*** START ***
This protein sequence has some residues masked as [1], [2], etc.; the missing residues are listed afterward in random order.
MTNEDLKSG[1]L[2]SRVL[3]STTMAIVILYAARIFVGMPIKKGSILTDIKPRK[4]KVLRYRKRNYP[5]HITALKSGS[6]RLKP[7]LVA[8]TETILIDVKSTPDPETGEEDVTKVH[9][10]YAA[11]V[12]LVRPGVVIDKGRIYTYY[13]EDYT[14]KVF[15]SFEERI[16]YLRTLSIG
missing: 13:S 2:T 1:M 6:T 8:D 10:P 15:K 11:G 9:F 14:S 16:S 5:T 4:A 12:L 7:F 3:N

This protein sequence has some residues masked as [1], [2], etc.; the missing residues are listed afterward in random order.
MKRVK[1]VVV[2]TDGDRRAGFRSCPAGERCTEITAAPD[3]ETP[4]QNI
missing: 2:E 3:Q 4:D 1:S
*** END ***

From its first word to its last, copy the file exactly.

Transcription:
This protein sequence has some residues masked as [1], [2], etc.; the missing residues are listed afterward in random order.
MTNEDLKSG[1]L[2]SRVL[3]STTMAIVILYAARIFVGMPIKKGSILTDIKPRK[4]KVLRYRKRNYP[5]HITALKSGS[6]RLKP[7]LVA[8]TETILIDVKSTPDPETGEEDVTKVH[9][10]YAA[11]V[12]LVRPGVVIDKGRIYTYY[13]EDYT[14]KVF[15]SFEERI[16]YLRTLSIG
missing: 13:S 2:T 1:M 6:T 8:D 10:P 15:K 11:G 9:F 14:S 16:S 5:T 4:A 12:L 7:F 3:N

This protein sequence has some residues masked as [1], [2], etc.; the missing residues are listed afterward in random order.
MKRVK[1]VVV[2]TDGDRRAGFRSCPAGERCTEITAAPD[3]ETP[4]QNI
missing: 2:E 3:Q 4:D 1:S